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Billboard campaign in SW Ohio targets teachers' contracts

By John Published: September 27, 2010

The Cincinnati Enquirer wrote last week about a Michigan-based group's  billboard campaign aimed at criticizing teacher sick leave benefits and step increases in pay schedules with provocative slogans such as ``Did you get a raise for not dying this summer?"  (a reference to step increases for years of service). Fordham Institute's Flypaper blog also takes note of the campaign

Here's the description of the Education Action Group Foundation founder and vice-president from its Web page.

Kyle Olson, Vice President & Founder

Kyle is vice president of Education Action Group Foundation, a non-partisan non-profit organization with the goal of promoting sensible education reform and exposing those with a vested interest in maintaining the status quo. He founded EAG in June of 2007.

He is happy to be in post-production of his first documentary film, titled, "Kids Aren't Cars."

He has appeared on Fox News' "Glenn Beck Program," "Fox & Friends" and "Your World with Neil Cavuto," as well as "Money Rocks," "America's Nightly Scoreboard" and "Varney & Co." on Fox Business Network. Kyle has given scores of interviews on talk radio programs coast to coast. His work has been cited by the Drudge Report, Rush Limbaugh and Glenn Beck. Kyle is also the editor of NEAexposed.com and AFTexposed.com.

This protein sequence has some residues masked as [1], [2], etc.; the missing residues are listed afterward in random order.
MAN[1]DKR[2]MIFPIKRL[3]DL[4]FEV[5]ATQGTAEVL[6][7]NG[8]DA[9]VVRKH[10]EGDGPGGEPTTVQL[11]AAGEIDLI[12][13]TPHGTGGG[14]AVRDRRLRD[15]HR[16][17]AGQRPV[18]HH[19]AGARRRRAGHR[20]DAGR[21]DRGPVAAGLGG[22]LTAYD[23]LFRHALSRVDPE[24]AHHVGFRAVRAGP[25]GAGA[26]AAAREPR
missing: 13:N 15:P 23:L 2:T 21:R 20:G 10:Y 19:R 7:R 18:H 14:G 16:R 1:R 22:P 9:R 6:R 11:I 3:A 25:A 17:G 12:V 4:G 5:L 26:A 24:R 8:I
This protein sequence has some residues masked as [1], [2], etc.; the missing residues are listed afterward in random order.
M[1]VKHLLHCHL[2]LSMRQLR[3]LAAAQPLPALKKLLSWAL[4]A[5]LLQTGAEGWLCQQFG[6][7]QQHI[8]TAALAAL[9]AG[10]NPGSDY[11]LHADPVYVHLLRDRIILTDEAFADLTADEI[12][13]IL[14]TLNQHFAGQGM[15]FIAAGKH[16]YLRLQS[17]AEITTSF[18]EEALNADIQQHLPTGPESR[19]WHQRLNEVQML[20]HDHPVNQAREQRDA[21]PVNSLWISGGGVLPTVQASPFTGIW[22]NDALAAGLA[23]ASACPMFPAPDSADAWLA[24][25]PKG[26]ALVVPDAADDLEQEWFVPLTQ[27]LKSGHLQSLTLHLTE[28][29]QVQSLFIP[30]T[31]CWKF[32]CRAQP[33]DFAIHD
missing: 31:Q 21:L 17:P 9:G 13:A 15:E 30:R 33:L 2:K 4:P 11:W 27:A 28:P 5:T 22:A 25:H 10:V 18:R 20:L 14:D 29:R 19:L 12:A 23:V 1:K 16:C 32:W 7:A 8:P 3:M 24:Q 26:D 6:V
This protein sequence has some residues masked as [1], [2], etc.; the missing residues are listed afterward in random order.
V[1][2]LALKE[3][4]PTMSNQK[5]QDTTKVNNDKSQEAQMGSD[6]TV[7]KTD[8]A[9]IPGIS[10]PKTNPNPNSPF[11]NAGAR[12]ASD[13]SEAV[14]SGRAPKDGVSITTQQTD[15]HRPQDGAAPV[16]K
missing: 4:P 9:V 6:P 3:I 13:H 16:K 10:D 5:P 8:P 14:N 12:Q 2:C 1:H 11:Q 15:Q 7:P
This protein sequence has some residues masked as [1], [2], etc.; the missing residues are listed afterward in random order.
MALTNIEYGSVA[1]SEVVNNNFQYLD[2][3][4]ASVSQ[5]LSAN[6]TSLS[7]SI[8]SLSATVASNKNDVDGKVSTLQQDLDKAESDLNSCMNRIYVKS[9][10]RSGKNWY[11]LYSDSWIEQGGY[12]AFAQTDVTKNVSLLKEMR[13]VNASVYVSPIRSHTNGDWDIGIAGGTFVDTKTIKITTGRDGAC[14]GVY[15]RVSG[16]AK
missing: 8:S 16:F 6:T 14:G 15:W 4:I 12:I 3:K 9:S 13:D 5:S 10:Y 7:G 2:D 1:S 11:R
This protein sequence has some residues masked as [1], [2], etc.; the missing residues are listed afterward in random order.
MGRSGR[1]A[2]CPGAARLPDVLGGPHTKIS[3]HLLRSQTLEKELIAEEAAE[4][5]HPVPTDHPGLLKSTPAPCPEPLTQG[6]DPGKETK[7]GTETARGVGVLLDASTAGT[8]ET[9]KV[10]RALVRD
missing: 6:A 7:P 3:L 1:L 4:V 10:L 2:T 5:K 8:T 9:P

Kyle is a Contributor to BigGovernment.com, a website created by Andrew Breitbart.


Update: A reader in the comments below posted this link to the  Michigan Education Association with the union's take on this group.
Associated with the Mackinac Center and the heavily funded anti-union Union Facts organization in Washington D.C., the Education Action Group has been tasked with opposing unions in general and the MEA in specific on all fronts. Selling itself as a grass roots organization, EAG is in fact the effort of one person, Kyle Olson, a well connected Republican operative who attempts to inject himself into difficult bargaining situations across the state, especially those that involve either privatization or MESSA coverage.

This has also been posted on the Akron Beacon Journal's new politics blog.
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